Political judgement can be a slippery, awkward-to-handle eel of a thing. In the past twenty-four hours I’ve come across two examples that’ve set me thinking.
The first involves cosmetics. It seems Garnier has air-dropped lots of their products so that Israeli women soldiers can look good as well as fight effectively in the offensive on Gaza. There’s been a call by many, including George Galloway, for people to boycott Garnier and send back to them any Garnier products they may have and tell them what they think of them. I’ve struggled with this one but in the end I’ve decided it comes under the Myles na gCopaleen heading. Yes, the boycott of Israeli goods, if it helps pressure Israel into ending the butchering of men, women and children, is a good thing. But I don’t know if Garnier is the most effective place to start. There must be surely other products used by Israeli troops that are more central to the slaughter. Like guns. Or tanks. Or bombs. When you mention this possibility to people who are committed to boycotting Garnier goods, they get quite tetchy. The implication is, if you don’t sent back your Garnier stuff, you’re pro-Israeli. Except that I haven’t any Garnier products myself to send back.
The other is over a full-page ad that appeared in The Guardian yesterday. It was totally pro-Israel and accused Hamas of offering children in sacrifice, a practice the Jewish people abandoned thousands of years ago. They were doing this, the full-page ad claimed, by placing their rockets near schools and nurseries and the like, so when Israel shelled those places, children were inevitably killed.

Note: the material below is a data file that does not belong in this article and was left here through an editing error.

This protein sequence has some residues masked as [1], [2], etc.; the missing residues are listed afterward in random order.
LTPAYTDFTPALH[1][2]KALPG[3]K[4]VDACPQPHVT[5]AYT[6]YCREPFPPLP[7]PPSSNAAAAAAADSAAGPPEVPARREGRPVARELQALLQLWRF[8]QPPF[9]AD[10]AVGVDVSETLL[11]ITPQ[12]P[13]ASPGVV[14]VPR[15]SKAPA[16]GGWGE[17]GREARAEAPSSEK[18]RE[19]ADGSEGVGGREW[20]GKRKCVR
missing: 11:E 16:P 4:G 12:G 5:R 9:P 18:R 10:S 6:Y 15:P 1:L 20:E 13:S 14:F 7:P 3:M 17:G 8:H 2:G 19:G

It doesn’t take a genius to figure that this is a classic case of blaming the victim. “You made me kill your children – shame on you!” That’s effectively the argument – one advanced years ago by former Israel prim minister Golda Meir. It’s so obviously a distortion of the truth, I would think there’s a fair chance that this would become an arrest-Gerry-Adams moment: that people would see the deep hypocrisy involved and redouble their efforts against Israel’s brutal policy.
But the slippery bit comes with the belief many hold, that The Guardian should never have printed such lies. Mmm. I disagree (I think). The Guardian like most newspapers lives by advertising income. If it starts accepting some ads which chime with their general outlook and rejecting others, not only will they lose money but they could be accused of censorship. Something important is involved here. When you disagree energetically with someone, it doesn’t mean it’s OK to treat them differently. We had a local example with that anti-internment march in Belfast. Some people condemned the march on the grounds that dissident republicans, opposed to the Good Friday Agreement and all its out-workings, were involved. Again, I disagree. In fact, the more you disagree/dislike someone, the more important it is that you make sure those people have the same legal rights as you and your nice Auntie Maggie. Once we start turning our back on people because we disagree with them, we’re landed back in the bad old days of Section 31 and the British broadcasting ban.
As I say, it’s slippery but it can and should be grasped.